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7) Hootenanny – The Replacements A little disjointed with a couple of the tracks capturing this Minneapolis band’s legendary drunkenness, but the album also sees Paul Westerberg maturing as a songwriter with such songs as Color Me Impressed and Willpower. Lovelines is an entertaining trip through the personals ads with lyrics pulled directly from actual ads.

Favorite track: Within Your Reach

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6) Speaking In Tongues – Talking Heads It took five albums, but the artsy fartsy punk band from New York finally got a Top 10 single with the opening track – Burning Down The House. The band was on its way to becoming stars in the rock world, but they are not the superstars to which I was referring.

Favorite track: This Must Be The Place (Naive Melody)

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5) War – U2 This is the band I meant when I mentioned rock superstars. They hadn’t gotten there as of 1983. It would take a another four years and the release of The Joshua Tree to make these Irish rockers kings of the world of rock and pop. However, this album was awfully damn successful, selling 11 million copies worldwide. Sunday Bloody Sunday, Seconds, Two Hearts Beat As One, and Surrender are all great tracks.

Favorite track: New Year’s Day

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4) Metal Circus – Husker Du Main rivals of The Replacements, these hardcore punks out of St. Paul were rising fast in the indie/college rock scene. It’s been said Husker Du practically invented alternative music. Technically an EP, Metal Circus had the band transitioning from the speed/thrash hardcore of their earlier efforts to the more melodic alternative sound of their next two albums – Zen Arcade and New Day Rising.

Favorite track: First Of The Last Calls

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3) Mummer – XTC The first album recorded by this band from Swindon, England after they had confined themselves to the studio due to Andy Partridge’s live performance ending stage fright. No longer concerned about playing the songs live opened new avenues and textures for the band to explore. Drummer Terry Chambers would leave the band before the recording of Mummer was complete, because he preferred to be in a band that would play live. Their music continued moving away from the early quirkiness and then more rocking sound to a more acoustic and pastoral sound, the one exception being the last track – Funk Pop A Roll. Notable songs include Wonderland, Great Fire, and In Loving Memory Of A Name.

Favorite track: Love On A Farmboy’s Wages

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2) Murmur – REM REM could be considered to have reached that same rock superstardom as was achieved by U2. Maybe not quite as super, but they got close. Along with Husker Du, REM was instrumental in setting the foundation of what would come to be known as alternative rock. And Murmur is a landmark album. Indistinct vocals by Michael Stipe were surrounded by the driving, jangly guitar sound of Peter Buck throughout this collection of catchy college radio pop featuring such terrific songs as Catapult, Moral Kiosk, Laughing, and Pilgrimage.

Favorite track: Radio Free Europe

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1) Soul Mining – The The As this debut album was made, Matt Johnson was essentially the only member of the band. He did have several musicians lend a hand, but there was no official band. From the opening track – I’ve Been Waitin’ For Tomorrow (All Of My Life) – to the final track (on the American vinly release) – Perfect – it’s nothing but fantastic songs. Sophisticated and danceable and totally pleasurable. Jools Holland of Squeeze sits in to play my most favoritest piano solo on my favorite track. It’s killer!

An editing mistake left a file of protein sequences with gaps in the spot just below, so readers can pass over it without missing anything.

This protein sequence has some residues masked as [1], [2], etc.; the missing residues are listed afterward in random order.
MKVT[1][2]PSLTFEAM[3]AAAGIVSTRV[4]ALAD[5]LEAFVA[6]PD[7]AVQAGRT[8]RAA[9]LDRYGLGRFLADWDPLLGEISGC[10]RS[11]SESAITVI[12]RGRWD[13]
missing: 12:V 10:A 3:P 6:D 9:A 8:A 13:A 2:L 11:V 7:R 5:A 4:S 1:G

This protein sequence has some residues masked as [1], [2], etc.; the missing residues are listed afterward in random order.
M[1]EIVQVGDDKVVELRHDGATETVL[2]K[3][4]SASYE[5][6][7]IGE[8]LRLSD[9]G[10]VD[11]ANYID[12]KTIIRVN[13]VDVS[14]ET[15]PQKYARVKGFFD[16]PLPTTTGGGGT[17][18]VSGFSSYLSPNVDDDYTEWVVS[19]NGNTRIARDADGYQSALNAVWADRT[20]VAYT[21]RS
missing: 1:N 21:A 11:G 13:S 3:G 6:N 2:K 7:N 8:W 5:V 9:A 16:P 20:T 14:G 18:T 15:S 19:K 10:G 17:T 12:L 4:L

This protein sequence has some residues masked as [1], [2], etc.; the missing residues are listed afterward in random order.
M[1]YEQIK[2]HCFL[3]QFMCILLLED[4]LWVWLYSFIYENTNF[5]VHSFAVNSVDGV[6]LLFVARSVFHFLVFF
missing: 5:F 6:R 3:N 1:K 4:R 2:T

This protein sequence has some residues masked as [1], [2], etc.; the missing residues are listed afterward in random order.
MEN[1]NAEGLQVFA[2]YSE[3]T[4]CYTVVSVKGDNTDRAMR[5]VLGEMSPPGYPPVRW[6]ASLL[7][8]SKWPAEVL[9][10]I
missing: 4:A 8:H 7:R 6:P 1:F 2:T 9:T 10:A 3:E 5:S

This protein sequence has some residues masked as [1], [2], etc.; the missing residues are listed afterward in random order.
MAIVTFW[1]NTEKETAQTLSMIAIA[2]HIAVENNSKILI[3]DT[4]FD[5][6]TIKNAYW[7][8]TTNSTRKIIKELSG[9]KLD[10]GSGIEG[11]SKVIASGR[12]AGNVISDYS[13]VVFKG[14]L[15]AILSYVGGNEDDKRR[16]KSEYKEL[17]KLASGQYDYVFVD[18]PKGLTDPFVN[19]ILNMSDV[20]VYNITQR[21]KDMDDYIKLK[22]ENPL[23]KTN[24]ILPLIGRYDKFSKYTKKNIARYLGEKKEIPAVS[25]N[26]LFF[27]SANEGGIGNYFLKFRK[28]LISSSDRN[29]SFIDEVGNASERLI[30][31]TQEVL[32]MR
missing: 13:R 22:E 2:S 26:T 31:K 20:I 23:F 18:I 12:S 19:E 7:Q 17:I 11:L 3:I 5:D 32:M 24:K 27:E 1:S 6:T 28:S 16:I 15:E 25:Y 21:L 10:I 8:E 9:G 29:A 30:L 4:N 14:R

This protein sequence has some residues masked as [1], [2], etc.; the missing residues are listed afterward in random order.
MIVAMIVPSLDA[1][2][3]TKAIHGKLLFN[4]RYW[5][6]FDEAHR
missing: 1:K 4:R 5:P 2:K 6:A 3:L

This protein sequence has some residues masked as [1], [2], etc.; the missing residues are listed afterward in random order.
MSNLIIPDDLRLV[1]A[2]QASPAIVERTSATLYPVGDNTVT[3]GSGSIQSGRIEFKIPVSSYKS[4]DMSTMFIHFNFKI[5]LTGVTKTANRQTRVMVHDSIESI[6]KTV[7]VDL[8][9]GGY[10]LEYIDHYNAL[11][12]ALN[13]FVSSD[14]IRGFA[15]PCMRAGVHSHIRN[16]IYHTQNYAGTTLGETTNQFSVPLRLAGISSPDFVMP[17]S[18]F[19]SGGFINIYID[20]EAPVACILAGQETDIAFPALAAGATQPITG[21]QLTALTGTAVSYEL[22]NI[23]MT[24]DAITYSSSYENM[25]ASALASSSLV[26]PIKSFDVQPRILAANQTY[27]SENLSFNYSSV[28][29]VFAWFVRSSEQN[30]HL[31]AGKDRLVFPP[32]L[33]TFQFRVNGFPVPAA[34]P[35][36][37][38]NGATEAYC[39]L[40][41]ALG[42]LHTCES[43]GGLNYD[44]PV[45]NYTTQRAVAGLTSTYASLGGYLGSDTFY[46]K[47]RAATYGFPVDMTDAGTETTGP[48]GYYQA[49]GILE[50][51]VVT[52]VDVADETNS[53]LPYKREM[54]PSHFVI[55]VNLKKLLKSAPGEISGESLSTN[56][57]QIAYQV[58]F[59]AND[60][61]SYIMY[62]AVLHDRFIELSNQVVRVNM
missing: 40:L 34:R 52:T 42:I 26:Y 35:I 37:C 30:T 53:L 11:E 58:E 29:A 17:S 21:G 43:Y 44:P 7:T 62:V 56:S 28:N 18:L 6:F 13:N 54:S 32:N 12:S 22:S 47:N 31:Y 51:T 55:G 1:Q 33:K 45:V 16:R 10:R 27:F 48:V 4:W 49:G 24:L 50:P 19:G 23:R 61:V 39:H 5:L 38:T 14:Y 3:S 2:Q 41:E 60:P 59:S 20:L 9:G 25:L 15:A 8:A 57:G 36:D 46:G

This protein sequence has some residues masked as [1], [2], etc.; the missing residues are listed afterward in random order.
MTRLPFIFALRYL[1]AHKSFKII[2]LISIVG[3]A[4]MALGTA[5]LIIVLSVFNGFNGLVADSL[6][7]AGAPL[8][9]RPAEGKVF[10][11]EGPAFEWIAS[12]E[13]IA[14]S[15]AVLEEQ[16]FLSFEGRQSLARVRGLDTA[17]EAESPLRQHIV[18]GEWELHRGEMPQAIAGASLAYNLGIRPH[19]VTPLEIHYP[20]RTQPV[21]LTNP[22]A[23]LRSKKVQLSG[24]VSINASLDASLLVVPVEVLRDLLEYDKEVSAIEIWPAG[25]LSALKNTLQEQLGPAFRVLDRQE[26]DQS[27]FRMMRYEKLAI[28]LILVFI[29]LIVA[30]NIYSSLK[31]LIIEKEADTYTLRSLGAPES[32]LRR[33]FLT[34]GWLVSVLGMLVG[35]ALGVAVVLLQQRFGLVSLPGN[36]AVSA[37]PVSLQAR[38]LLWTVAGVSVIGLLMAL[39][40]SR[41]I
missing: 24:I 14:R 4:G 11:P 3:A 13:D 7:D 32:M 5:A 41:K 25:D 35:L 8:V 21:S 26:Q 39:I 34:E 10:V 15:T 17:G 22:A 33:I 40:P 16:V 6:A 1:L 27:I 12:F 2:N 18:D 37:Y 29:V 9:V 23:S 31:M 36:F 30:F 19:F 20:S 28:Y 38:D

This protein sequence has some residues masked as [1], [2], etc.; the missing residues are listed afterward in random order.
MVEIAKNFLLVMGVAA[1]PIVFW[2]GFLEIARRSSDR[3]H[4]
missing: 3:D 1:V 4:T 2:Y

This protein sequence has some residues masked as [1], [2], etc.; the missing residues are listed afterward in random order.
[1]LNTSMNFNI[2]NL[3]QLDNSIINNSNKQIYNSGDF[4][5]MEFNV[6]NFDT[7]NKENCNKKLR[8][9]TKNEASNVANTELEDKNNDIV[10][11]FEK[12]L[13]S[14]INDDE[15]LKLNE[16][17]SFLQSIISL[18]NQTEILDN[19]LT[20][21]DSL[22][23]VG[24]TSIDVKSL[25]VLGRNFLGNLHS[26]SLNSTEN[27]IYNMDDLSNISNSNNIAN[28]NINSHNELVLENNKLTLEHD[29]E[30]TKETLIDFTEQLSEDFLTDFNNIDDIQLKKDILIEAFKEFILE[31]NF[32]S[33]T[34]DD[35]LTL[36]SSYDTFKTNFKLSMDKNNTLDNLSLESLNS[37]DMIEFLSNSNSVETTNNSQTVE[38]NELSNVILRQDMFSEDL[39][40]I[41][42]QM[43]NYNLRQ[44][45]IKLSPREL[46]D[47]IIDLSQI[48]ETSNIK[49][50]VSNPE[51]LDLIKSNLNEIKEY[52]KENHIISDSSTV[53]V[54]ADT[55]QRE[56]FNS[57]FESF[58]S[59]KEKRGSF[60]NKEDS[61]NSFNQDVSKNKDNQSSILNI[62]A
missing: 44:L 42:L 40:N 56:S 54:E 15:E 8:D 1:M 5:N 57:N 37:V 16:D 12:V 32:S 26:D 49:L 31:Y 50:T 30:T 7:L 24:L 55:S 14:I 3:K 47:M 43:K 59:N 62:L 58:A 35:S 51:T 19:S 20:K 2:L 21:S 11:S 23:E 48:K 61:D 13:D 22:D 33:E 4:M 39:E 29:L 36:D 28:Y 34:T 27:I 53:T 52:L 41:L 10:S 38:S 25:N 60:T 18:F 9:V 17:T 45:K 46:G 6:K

Favorite track: Uncertain Smile

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An Unexpected Rabbit Hole

In January, the world was saddened by the news that Mary Tyler Moore had died. Lots of us had grown up watching her on TV, first as Laura Petrie on the Dick Van Dyke Show (1961-1966) and then as Mary Richards on the Mary Tyler Moore Show (1970-1977). And over the years she further impressed us with her many acting roles in television and in film. Most memorable for me was her performance as the cold and controlling, yet deeply wounded, mother and wife in Robert Redford’s Ordinary People (1980).

Her death has generated numerous tributes to her as a person and to her life and her work. And that’s what led me to a rabbit hole that took me on a rather interesting and, at times, frustrating journey of discovery. Not the discovery of my inning self and my emotions. I don’t have any of those.

No, it was a journey to discover just what is that line in the lyrics of Love Is All Around, the theme to the Mary Tyler Moore Show?!

For all these years, I had thought the lyrics to the chorus were:

“Love is all around, no need to waste it.
You can have this town, why don’t you take it?
You’re gonna make it after all.”

But last Friday morning, in the Bulletin Board (an online forum in which regular folks can tell stories, jokes, make observations, share pictures,etc) a contributor noted that a recent Nancy comic strip’s tribute to Mary had quoted, according this fellow, the lyrics wrong.

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The incorrect line was: “You can have a town, why don’t you take it?”

According to this Bulletin Boarder, the actual line is: “You can never tell, why don’t you take it?”

The person rather snarkily noted that people whose hearing was intact back then, and even now, could be certain it was “never tell,” not some line about having a (or in my case, this) town. In fact, the person noted, “I wish I’d kept track of how many tributes I’ve seen with the misheard version.”

Nearly 47 years and now this revelation? I was stunned!

However, I’m a skeptic, so I thought I better do some digging to see if I could verify this “never tell” claim. Thus began the journey of discovery.